NASA rep inspirational

Bywaters conquers adversity

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It was standing-room only last Friday in the MESA Science Center as members of the college community eagerly waited for astrobiologist Kathryn Bywaters to share motivational words on her success.

“What does it mean to be successful? To be happy? Fulfillment?” asked Bywaters rhetorically.

She said the key to happiness is to love what you do.

“You can be making a ton of money, working 60 hours a week doing something that you don’t like that’s not going to make the cut,” said Bywaters.

The space scientist, whom eventually found her way to a career she loves, offered words of encouragement and used her story as an example to show that it doesn’t matter where you start, you can still get where you want to go in life.

As a child, her father was in the business of importing and exporting, which eventually led her family to Russia. And, even though they tried to stay on top of her studies, the mail system wasn’t reliable, making it difficult to complete her education.

Although Bywaters didn’t make it past the sixth-grade, she didn’t allow those roadblocks to interfere with her eagerness to learn.

“I didn’t finish high school or junior high,” said Bywaters. “But that was one of the reasons why school, to me, when I did finally go, was like a whole new world.”

She filled the science classroom with words of hope, letting them now she had once been in their shoes and understands the struggle of low-paying jobs. But Bywaters, who worked as a telemarketer after returning to the states in 1997, emphasized how important an education is to success.

“If I was lucky I was broke by Wednesday and if not, I was broke by Monday,” said Bywaters, who got paid on Fridays and was living paycheck to paycheck. “And that’s when it really hit me. Without an education, without a skill set, that was going to be my life.”

So she signed up for classes at Mira Costa College, a community college in Southern California much like LMC, and began to form relationships and contacts. The bonds she built with teachers and fellow students sparked her interest in chemistry and were a ladder to her success as an astrobiologist.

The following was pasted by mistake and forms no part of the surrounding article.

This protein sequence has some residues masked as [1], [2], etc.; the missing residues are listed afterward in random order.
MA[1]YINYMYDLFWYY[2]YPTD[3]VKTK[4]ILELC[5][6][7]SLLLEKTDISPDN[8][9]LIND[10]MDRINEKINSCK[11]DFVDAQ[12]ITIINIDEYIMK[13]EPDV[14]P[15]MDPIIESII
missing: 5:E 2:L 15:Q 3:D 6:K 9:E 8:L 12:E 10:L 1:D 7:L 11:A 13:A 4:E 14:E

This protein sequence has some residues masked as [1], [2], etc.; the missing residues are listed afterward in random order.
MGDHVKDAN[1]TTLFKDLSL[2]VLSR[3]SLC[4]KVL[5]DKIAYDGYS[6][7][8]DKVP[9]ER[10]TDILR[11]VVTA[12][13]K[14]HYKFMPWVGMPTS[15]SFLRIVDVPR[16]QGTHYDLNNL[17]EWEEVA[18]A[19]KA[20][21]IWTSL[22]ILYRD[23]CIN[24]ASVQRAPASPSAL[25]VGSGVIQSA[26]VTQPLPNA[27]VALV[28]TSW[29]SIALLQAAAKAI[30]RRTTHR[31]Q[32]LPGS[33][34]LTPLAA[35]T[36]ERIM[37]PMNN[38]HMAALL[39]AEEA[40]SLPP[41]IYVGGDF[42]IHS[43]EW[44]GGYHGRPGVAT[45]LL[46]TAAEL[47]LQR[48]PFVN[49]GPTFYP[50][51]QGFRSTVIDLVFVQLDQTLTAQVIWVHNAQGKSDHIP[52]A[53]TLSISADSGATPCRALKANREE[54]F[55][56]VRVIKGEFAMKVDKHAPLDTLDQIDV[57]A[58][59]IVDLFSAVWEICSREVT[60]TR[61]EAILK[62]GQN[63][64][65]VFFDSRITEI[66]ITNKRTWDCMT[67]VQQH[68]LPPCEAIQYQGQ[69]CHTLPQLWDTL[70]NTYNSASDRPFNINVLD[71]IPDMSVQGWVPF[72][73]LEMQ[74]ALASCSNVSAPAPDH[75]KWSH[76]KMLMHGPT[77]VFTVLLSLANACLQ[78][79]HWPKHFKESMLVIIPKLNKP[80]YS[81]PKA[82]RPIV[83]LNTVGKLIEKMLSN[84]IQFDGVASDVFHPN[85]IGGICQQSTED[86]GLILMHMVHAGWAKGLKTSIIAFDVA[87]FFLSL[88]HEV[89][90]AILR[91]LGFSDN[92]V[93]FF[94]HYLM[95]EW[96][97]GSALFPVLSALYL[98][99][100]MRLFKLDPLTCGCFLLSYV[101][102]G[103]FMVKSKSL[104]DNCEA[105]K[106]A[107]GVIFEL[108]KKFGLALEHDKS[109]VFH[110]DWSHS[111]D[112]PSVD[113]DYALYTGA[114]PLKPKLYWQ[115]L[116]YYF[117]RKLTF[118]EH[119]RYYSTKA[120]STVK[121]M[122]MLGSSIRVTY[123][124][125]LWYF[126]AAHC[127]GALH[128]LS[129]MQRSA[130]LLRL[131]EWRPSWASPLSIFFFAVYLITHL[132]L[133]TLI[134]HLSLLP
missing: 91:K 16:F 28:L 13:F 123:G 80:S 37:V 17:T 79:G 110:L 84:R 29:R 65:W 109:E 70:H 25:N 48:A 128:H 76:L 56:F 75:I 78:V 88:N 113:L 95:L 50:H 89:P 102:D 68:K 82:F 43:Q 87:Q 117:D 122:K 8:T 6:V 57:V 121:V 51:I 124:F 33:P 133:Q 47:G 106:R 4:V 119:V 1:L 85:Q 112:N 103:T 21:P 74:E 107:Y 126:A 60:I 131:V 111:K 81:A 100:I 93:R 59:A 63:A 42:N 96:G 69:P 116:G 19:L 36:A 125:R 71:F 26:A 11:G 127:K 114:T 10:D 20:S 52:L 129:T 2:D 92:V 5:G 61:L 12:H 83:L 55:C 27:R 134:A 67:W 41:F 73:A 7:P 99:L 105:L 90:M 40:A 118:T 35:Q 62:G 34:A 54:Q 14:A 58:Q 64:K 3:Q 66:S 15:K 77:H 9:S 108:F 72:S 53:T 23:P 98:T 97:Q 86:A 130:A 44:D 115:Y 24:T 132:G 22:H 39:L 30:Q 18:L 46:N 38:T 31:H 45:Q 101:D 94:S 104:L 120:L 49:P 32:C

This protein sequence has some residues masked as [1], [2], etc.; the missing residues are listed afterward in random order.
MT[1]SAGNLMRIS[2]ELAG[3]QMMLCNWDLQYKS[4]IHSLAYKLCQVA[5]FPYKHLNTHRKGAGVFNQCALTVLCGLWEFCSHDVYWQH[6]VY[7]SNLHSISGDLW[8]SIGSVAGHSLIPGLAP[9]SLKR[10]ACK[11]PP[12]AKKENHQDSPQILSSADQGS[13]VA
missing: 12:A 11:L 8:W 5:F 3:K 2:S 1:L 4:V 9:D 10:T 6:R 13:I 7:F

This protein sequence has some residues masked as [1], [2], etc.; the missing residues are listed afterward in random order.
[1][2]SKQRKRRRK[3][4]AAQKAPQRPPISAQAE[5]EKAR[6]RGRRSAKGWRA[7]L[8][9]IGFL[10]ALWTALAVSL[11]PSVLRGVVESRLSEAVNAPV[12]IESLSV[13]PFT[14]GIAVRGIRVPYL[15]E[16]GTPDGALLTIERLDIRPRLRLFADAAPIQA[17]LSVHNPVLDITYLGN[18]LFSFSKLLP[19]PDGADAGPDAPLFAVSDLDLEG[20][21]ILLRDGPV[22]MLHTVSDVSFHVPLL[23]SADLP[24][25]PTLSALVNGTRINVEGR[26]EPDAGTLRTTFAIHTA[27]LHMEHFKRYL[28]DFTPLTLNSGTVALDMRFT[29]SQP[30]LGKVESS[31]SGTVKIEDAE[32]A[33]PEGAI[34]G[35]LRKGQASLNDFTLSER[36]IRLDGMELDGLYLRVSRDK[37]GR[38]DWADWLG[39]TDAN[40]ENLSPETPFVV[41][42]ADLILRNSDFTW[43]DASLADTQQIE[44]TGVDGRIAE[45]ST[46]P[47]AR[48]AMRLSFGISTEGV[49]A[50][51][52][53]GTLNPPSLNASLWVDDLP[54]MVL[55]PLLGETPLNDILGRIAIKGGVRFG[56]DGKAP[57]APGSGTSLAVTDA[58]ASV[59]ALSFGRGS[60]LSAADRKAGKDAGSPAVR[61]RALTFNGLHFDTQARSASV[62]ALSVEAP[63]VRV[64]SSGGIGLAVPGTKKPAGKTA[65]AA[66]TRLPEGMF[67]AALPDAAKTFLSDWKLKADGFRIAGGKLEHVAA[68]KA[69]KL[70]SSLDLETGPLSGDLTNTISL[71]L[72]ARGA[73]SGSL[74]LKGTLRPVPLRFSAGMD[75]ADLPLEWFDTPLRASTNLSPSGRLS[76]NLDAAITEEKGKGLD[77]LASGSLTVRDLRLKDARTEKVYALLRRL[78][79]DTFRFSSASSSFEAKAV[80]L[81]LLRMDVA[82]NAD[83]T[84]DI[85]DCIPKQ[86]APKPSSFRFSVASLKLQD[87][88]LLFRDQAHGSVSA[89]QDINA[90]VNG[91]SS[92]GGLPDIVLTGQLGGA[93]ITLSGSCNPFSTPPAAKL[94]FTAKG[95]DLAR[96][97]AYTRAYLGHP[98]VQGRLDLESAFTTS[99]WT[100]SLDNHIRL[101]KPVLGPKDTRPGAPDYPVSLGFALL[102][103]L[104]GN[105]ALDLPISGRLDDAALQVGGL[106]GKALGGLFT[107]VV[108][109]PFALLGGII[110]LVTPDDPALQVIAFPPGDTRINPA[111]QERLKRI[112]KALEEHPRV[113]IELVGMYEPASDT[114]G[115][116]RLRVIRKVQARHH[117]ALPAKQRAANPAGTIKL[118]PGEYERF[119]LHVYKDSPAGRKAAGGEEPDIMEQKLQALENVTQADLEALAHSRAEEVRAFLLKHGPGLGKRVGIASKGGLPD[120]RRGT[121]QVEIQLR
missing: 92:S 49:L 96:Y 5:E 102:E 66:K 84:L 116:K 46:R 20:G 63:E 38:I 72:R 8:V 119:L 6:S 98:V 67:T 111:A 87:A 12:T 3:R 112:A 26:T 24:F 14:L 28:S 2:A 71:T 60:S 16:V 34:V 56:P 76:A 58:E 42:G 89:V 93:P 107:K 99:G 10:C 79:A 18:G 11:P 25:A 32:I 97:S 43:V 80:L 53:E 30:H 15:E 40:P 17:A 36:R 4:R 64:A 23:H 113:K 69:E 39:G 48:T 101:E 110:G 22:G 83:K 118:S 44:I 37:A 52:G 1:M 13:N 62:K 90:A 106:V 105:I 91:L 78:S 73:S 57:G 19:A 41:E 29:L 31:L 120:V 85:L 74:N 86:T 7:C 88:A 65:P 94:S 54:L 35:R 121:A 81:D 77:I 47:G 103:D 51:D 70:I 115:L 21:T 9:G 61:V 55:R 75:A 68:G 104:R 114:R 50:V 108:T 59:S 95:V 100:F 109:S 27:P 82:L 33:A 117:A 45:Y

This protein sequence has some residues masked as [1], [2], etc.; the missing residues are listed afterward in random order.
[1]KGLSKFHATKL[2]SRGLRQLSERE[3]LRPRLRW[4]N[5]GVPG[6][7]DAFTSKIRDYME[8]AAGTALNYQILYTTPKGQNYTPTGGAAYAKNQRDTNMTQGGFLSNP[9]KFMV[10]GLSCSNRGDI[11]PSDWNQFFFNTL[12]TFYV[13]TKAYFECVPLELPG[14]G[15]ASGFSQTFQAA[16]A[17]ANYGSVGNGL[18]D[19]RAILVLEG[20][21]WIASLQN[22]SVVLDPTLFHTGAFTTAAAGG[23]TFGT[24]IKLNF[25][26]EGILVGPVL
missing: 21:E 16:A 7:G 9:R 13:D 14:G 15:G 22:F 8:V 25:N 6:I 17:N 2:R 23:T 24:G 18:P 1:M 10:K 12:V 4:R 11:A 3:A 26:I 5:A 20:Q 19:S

But the key moment in her community college education was meeting Shannon Rupert, a scientist with the Mars Society — a space advocacy group —as she was volunteering in the chemistry lab. That connection was a bridge to her own work with the Mars Society, and led to her doing some volunteer work with the organization in Utah.

After earning an Associate of Arts from Mira Costa, Bywaters — who received acceptance letters from the University of California, Los Angeles; University of California, Davis; and California State University, San Marcos — chose to continue her education at Cal State San Marcos, where she graduated with a Bachelor’s in biochemistry.

Her passion to know more about physical science led her to do graduate and doctoral studies in San Antonio, Texas, and then got a job with the City of Houston’s bio-terrorism unit.

Because she wanted to do more fieldwork, she chose a post-doctoral fellowship and wound up working in the Planetary Science Branch of National Aeronautics and Space Administration.

As if making it from 6th grade to community college to NASA isn’t impressive enough, 20th Century Fox decided to make “The Martian,” a movie in which she and six other scientists were selected for interviews about their research.

Bywater’s story inspired many of those who came to hear her speak and gave them knowledge of opportunities they may not have been aware of before, such as LMC student Prince Singh.

“I didn’t know that anyone could go and visit the science and research center. Now I can go and become an intern and meet cool people like her,” said Singh.

Her story also provided encouragement to individuals who may be struggling like she did and gave to get a better outlook to students like Laya Clark.

“I know what I want to do after college, but I wasn’t quite sure on how I’m going to get there and how it all will work out,” said Clark. “I feel like I got a better gasp on how there’s more than one path on where I need to go.”